Queen's Speech: Huw Edwards discusses 'remarkable' monarch
We use your sign-up to provide content in ways you’ve consented to and to improve our understanding of you. This may include adverts from us and 3rd parties based on our understanding. You can unsubscribe at any time. More info
Huw Edwards said he began suffering with his mental health just before he became the main presenter on BBC News at Ten in 2003. Having a job in front of the camera, the 60-year-old said people automatically believed he was confident, but this wasn’t always the case as behind closed doors he had depression.
“Like everyone that suffers with depression, you don’t get one bout of it. It comes and goes,” he spilled.
“For me, it started around 2002… I went down fairly quickly and I couldn’t understand it.
“I couldn’t get out of bed. I didn’t want to go to work. I didn’t want to speak to anybody.”
The presenter said his depressive thoughts may have been down to being unhappy at work at the time.
All of a sudden, Huw said, he began feeling overwhelmed and a bit scared.
To get through his live news reports, the father-of-five said he gave himself a pep talk and pushed himself on air.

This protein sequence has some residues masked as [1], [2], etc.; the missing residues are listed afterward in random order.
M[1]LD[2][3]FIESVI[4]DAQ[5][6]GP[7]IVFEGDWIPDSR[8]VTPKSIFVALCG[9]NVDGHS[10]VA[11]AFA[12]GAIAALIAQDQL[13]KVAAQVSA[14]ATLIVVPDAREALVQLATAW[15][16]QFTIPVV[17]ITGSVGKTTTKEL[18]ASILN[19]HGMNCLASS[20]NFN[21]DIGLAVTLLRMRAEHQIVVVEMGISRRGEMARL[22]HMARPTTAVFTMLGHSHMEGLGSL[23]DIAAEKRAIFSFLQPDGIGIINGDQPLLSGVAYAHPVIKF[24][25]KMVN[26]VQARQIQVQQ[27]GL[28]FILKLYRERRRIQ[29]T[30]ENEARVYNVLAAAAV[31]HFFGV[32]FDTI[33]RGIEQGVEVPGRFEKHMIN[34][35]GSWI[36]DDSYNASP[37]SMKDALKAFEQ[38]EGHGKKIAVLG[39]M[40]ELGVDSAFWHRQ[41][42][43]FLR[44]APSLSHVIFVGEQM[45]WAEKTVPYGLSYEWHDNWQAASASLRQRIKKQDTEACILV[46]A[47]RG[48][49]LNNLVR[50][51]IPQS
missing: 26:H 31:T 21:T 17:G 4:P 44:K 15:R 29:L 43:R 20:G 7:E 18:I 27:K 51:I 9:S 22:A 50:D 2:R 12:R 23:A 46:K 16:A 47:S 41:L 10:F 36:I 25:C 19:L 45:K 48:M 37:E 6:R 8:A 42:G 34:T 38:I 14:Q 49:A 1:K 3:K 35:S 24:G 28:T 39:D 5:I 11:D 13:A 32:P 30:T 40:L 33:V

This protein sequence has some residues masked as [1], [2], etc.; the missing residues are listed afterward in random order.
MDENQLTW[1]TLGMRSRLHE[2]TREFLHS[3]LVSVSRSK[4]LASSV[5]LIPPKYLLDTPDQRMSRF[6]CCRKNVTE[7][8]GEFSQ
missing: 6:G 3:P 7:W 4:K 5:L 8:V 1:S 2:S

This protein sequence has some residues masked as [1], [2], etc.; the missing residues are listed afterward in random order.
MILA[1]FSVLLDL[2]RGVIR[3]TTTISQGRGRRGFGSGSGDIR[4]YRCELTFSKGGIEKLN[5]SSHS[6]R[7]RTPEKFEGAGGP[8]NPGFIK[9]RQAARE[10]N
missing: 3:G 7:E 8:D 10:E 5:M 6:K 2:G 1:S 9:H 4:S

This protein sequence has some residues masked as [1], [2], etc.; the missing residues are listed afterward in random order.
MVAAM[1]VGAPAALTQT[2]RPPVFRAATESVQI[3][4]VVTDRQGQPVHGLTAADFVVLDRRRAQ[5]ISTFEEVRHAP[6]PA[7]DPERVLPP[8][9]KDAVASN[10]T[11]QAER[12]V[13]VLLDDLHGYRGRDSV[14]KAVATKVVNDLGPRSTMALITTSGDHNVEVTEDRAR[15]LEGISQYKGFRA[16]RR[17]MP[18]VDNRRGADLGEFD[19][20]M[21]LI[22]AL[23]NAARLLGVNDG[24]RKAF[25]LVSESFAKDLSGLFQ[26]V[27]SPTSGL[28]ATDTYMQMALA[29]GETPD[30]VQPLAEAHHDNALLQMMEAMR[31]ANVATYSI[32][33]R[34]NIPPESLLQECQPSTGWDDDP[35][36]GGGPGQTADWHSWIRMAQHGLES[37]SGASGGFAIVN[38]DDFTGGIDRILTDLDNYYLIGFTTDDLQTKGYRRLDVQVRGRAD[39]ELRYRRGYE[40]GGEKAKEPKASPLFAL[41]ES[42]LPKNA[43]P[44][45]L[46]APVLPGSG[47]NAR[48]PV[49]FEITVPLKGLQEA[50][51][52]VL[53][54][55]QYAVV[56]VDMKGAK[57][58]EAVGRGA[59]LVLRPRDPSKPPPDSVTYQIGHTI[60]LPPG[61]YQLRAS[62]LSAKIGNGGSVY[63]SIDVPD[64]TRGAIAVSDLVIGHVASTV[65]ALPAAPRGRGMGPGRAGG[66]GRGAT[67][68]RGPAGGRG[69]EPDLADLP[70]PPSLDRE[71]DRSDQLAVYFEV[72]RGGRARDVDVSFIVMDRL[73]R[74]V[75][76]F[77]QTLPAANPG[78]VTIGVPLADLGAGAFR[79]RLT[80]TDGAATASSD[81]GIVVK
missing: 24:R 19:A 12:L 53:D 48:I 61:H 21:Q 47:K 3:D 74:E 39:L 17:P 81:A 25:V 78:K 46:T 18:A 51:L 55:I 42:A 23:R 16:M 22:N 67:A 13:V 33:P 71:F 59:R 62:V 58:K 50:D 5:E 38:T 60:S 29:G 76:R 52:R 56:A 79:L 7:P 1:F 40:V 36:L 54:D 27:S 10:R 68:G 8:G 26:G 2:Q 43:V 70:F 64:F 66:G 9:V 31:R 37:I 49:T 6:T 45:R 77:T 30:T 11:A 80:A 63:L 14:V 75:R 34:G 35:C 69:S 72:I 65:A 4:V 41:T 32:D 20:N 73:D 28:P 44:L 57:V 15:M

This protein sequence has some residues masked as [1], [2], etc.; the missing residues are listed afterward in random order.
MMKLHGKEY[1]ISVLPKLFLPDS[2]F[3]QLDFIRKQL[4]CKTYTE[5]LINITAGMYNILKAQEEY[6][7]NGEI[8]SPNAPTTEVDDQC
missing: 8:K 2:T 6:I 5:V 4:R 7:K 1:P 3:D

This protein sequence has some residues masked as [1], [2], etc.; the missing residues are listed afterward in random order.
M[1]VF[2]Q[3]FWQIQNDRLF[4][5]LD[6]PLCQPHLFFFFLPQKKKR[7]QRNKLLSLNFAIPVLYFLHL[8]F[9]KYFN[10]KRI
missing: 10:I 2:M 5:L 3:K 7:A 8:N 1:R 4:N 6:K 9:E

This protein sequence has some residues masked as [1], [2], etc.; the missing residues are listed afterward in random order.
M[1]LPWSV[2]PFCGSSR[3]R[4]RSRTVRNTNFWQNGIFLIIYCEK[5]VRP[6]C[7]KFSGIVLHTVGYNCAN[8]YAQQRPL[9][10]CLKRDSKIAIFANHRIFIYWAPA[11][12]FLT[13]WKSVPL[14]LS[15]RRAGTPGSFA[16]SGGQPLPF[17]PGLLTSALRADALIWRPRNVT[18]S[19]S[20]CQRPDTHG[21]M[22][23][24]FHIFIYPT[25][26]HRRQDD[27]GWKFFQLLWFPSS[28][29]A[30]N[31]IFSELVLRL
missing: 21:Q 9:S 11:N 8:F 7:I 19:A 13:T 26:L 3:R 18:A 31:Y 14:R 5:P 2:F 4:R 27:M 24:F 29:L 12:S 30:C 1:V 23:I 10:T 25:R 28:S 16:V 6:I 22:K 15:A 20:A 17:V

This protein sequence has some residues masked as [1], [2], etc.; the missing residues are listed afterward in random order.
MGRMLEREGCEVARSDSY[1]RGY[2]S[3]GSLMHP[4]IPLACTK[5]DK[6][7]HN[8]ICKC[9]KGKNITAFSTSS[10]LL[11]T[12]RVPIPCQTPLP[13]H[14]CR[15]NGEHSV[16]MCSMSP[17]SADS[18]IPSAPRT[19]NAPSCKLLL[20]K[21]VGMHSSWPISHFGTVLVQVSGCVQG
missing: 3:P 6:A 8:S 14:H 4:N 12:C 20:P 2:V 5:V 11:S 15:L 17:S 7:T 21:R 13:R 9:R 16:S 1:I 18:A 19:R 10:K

“And then, I had another bout that wasn’t quite so severe in the years after,” he added in his Huw Edwards at 60 documentary.
The presenter has since thrown himself into a fitness regime which has improved his mental wellbeing.
“The doctor was telling me you weigh too much, you don’t do enough exercise, and you are at risk of dying early,” he added.
Huw has since gone on to take up boxing which he describes as “a peace of mind”.
“You are in some sort of a personal zone. The whole thing is about relaxing even though it is fitness.”
He added he never previously understood that there was a connection between physical and mental health.
Aljaz Skorjanec speaks out after Strictly final moment sparks meltdown [REVEALED]
Gemma Atkinson fires back as she faces criticism for having a cleaner [REACTION]
Gino D’Acampo renews wedding vows with wife after 20 years [LATEST]
Huw started at the BBC as a news trainee in 1984.
Two years later, he became Parliamentary Correspondent for BBC Wales.
For four years between 1999 and 2003, he fronted BBC Six O’Clock News.
His longest job to date is being the main presenter of the Ten O’Clock News on BBC One.
In the S4C documentary, Huw revealed his plans to stop working on the channel.
The presenter acknowledged that it was his 20th anniversary on the late night news show in 2023.
He said: “When the time comes for me to quit the job – or for them to let me go – I don’t want to put my feet up and do nothing. I’ll be looking for other work, because keeping busy is one of life’s best secrets.
“I don’t want to put my feet up and do nothing. I’ll be looking for other work, because keeping busy is one of life’s best secrets.”
Source: Read Full Article